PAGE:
Thursday, December 11, 2008

The Devil is in the Details

I have written since I was in middle school. I have had stories swimming through my brain even before that. When I was young I had an overexagerated sense of detail. Every story that came out of my head had every minute detail I could think of. If I described a meal you knew every item and descriptions from all senses. Every piece of clothing my characters wore was completely explained to the reader.

As I grew I realized that I was going overboard in the detail area and I trained myself to do the opposite. However that also lead to a problem. I would send a scene to a reader and they would comment "Great scene but one question. . . Where are we? what does your MC look like?" And things like that.

To train myself to find a happy medium between the overly descriptive younger self and the lack of description current self has been hard. I struggle with the guilt that I am writing what we readers call "purple prose", or worried that I don't have enough and my readers are wondering what where who?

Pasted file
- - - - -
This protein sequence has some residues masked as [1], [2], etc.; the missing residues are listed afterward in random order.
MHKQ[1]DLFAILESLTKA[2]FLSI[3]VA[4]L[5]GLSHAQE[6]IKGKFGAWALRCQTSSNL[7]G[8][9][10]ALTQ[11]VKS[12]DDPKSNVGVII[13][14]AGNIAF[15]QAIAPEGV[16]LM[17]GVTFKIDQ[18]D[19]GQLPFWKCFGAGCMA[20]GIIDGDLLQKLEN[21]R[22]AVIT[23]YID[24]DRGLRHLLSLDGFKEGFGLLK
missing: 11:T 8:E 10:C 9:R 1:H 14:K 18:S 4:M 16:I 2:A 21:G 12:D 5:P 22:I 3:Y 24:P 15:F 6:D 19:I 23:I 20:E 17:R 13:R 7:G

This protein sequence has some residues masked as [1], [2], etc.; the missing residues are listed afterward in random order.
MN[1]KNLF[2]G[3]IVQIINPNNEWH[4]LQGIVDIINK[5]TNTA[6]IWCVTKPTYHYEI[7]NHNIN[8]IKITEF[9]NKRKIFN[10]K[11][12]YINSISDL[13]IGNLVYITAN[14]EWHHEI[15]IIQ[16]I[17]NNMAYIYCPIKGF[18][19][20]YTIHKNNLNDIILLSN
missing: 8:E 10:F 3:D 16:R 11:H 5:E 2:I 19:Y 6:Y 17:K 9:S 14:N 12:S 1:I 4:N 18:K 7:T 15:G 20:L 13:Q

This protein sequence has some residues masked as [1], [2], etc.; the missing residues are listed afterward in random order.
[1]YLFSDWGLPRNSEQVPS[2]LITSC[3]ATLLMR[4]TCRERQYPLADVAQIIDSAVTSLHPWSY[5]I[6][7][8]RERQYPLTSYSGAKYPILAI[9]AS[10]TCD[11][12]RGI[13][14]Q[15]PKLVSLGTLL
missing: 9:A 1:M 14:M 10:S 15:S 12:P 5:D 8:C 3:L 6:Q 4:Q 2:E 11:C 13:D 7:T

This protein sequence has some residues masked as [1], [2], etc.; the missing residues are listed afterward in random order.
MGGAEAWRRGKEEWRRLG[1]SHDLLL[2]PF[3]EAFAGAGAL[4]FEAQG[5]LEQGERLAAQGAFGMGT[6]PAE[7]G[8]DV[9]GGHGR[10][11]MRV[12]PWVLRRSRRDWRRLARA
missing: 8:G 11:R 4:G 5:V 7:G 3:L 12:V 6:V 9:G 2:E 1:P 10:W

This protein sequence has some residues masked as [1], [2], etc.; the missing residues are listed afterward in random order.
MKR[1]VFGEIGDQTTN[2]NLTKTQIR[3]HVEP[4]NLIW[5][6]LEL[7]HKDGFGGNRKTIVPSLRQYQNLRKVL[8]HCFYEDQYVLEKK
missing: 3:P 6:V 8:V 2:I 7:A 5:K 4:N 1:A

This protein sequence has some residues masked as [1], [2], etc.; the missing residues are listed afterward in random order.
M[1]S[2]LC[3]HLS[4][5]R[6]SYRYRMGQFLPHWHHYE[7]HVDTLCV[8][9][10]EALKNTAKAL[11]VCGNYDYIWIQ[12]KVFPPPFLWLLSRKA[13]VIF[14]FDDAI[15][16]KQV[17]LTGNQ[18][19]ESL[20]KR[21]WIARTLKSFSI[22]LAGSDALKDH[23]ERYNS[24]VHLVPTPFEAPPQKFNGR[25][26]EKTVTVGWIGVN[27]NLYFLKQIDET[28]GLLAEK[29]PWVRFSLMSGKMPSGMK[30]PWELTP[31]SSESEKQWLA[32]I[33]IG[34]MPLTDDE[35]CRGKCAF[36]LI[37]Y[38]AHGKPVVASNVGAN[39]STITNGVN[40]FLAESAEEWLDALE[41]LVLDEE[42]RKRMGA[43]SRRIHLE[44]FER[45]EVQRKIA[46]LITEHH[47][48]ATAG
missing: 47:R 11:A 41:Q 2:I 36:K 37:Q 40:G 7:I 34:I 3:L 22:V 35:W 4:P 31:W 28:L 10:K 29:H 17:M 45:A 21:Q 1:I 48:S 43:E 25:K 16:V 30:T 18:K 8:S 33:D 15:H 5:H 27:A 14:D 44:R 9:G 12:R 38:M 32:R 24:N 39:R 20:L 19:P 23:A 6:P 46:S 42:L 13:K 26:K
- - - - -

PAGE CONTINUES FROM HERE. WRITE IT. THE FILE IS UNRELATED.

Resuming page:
I recently found two books by Melissa Marr called Wicked Lovely and Ink Exchange at the library. She is really good at weaving great detail into the story with out you pulling away from the story and skimming over many paragraphs of description. (She also has built a wonderful world of Faeries.) In all I have realy liked her books. Ink Exchange is a little dark and I liked Wicked Lovely better, but I loved the deep character Niall in Ink Exchange.

There are many authors I have found that in one way or another I admire and emulate. Melissa Marr is one of them with her subtle detail and world building. I intend to study her methods and see if I can be more like her in the world of detail.


Janette Rallison said...

Detail is definitely not my strong part. Partially because I have that same fear of purple prose that you do, and partially becauase my editors are always telling me to cut, cut, and cut. Description is the easiest thing to take out.

Noble M Standing said...

I have recently developed the opposite problem. Now that my book actually has a plot it sits at 72,000 words whereas my old MS full of disjointed scenes was 106,000 words. After I have let it sit and stew for a while I will go back in and try to flesh out some more detail in the MS.